In what the Huffington Post's Jonathan Cohn refers to in his recent article as the "first major post-election survey on Obamacare," the monthly Kaiser Family Foundation poll (in the field November 15-21) has found support for "repeal[ing] the entire law" at 26% of the U.S. public. Veteran readers of the Health Care Polls blog will notice that this figure is consistent with the 20-30 percent range of support for full repeal that has existed for most of the six years the Affordable Care Act has been in existence. Further, according to the KFF report:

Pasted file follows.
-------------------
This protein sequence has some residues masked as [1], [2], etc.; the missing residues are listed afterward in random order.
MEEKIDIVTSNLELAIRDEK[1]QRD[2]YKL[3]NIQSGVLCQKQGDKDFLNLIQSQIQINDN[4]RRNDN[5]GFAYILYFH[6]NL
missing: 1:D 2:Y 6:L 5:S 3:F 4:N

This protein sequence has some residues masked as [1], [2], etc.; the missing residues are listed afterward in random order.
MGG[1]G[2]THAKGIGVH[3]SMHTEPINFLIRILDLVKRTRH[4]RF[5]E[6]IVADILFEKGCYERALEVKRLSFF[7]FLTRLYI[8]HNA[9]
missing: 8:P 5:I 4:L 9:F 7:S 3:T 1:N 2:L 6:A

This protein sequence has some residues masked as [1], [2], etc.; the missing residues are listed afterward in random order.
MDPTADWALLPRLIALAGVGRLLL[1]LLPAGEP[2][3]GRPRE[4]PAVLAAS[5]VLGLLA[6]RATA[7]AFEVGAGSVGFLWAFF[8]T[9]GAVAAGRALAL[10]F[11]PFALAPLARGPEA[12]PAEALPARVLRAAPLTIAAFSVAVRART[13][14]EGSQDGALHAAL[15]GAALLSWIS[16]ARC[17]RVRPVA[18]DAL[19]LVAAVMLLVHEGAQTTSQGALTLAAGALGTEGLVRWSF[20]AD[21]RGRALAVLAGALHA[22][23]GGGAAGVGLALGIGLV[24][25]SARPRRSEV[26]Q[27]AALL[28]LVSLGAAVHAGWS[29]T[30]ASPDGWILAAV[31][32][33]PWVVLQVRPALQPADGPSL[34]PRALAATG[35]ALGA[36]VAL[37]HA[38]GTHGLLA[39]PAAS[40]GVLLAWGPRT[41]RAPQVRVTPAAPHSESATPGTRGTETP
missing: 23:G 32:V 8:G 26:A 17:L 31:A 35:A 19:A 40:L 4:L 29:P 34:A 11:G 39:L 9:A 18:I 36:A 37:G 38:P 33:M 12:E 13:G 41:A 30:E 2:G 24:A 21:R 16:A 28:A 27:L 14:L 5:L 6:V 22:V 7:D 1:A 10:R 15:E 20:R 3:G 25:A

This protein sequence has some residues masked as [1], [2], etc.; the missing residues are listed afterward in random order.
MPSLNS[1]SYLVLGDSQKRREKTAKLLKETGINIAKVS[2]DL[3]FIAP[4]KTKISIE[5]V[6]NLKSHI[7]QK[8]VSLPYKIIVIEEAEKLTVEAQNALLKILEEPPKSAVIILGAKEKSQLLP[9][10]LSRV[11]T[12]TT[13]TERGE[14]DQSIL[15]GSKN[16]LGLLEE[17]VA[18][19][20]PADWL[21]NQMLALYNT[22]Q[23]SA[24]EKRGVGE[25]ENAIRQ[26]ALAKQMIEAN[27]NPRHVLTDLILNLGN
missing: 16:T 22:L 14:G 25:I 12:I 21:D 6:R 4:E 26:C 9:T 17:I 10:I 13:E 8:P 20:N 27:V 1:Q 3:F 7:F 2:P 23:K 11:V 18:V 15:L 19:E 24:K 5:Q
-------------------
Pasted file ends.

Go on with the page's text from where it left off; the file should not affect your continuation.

Among those who want to see the ACA repealed (26 percent of total population), 31 percent want to see the health care law just repealed and not replaced. Two-thirds want lawmakers to repeal the health care law and replace it with a Republican-sponsored alternative, including 42 percent who want lawmakers to wait to repeal until the details of a replacement plan have been figured out and 21 percent who want them to repeal the law immediately and figure out a replacement plan later.
Taking the 26% who want the law repealed and multiplying by the 31% (.31) of pro-repeal respondents who want no replacement, we get a grand total of 8% of respondents who want to go back to the pre-ACA health-care system.